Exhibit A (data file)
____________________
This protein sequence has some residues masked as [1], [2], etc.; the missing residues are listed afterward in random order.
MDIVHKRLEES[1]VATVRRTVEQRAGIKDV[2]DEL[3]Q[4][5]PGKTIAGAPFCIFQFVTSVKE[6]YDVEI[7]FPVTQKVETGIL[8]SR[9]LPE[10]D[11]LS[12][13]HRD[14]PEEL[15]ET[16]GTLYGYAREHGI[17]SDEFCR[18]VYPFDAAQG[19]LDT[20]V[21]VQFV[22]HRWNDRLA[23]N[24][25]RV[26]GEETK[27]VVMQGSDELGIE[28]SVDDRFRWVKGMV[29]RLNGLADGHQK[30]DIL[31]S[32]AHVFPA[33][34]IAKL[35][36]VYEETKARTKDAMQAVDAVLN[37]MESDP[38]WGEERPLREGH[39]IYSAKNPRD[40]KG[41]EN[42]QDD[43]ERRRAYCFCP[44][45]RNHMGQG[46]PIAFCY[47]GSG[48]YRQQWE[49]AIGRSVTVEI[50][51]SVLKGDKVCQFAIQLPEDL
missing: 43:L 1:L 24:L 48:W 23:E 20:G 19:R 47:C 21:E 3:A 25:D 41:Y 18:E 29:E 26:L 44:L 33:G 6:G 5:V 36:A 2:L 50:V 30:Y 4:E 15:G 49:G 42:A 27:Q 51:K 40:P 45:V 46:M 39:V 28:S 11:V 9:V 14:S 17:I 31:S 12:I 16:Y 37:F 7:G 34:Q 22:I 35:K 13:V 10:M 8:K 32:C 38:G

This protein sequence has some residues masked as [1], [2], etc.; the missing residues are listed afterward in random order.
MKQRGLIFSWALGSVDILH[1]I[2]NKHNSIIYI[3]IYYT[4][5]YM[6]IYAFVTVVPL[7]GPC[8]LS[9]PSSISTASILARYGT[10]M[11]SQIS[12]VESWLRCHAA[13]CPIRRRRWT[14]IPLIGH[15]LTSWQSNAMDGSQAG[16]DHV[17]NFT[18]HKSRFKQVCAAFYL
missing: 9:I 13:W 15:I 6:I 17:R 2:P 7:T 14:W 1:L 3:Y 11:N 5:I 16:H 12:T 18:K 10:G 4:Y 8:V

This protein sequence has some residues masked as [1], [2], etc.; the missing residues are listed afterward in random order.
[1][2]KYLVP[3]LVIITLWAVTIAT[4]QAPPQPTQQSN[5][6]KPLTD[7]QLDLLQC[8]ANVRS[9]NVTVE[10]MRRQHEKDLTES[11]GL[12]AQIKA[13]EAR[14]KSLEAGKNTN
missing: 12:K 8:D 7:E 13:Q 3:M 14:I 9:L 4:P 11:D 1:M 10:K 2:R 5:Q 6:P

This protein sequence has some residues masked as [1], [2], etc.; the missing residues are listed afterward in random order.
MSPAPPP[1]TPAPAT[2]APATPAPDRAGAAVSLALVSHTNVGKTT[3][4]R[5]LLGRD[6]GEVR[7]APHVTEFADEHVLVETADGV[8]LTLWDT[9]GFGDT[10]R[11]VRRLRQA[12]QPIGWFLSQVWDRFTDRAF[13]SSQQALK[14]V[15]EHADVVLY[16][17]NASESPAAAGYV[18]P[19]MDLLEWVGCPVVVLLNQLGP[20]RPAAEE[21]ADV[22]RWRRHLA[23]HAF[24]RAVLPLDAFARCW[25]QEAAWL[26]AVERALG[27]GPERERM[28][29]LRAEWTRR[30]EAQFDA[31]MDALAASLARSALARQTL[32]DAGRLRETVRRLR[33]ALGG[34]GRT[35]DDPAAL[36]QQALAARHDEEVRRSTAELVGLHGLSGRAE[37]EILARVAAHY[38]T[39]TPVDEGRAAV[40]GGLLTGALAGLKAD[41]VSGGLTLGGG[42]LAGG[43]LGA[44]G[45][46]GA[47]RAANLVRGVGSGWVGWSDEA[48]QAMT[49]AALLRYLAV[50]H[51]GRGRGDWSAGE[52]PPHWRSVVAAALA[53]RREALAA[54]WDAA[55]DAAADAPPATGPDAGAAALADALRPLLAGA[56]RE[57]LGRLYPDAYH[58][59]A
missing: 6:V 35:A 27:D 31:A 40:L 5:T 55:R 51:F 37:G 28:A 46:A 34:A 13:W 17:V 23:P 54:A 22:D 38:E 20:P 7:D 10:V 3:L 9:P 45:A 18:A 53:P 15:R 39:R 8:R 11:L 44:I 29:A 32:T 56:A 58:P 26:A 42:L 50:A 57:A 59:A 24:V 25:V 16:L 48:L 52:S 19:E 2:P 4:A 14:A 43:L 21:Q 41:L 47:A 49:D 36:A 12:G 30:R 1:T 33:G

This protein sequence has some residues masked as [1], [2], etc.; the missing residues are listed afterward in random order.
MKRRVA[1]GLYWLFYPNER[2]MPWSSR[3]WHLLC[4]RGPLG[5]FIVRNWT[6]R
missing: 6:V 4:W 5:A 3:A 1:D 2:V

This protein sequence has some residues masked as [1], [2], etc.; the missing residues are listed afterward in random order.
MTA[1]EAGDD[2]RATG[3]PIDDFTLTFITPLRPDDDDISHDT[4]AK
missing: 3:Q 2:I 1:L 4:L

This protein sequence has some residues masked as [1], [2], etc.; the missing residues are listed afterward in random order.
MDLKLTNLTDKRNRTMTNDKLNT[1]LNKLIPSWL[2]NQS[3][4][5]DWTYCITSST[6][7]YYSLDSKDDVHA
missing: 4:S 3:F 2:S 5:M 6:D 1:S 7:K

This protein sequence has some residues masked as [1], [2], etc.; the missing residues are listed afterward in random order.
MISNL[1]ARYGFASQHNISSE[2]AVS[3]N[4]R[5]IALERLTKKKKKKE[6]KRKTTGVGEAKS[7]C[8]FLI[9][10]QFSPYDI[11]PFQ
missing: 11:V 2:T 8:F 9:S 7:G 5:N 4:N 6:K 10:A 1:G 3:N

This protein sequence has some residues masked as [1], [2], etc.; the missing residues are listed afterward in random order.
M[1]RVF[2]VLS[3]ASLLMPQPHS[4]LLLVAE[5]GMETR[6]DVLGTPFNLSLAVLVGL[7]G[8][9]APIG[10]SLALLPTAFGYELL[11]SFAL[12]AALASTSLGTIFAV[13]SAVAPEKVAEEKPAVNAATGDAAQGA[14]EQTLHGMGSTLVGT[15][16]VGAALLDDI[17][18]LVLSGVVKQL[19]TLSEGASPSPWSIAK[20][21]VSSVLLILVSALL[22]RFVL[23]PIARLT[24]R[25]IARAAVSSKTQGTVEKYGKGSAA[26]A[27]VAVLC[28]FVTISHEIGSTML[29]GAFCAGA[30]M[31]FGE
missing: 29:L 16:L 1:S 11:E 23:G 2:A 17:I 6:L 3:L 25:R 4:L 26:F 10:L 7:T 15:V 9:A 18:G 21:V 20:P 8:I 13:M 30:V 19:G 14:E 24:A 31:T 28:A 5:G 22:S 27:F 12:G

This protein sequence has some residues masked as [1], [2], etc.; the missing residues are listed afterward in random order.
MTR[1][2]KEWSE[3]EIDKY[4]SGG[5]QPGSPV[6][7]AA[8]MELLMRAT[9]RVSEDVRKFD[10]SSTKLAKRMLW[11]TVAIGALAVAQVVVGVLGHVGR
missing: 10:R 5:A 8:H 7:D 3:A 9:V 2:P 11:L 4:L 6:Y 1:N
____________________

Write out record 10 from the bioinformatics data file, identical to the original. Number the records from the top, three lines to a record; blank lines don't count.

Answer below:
This protein sequence has some residues masked as [1], [2], etc.; the missing residues are listed afterward in random order.
MTR[1][2]KEWSE[3]EIDKY[4]SGG[5]QPGSPV[6][7]AA[8]MELLMRAT[9]RVSEDVRKFD[10]SSTKLAKRMLW[11]TVAIGALAVAQVVVGVLGHVGR
missing: 10:R 5:A 8:H 7:D 3:A 9:V 2:P 11:L 4:L 6:Y 1:N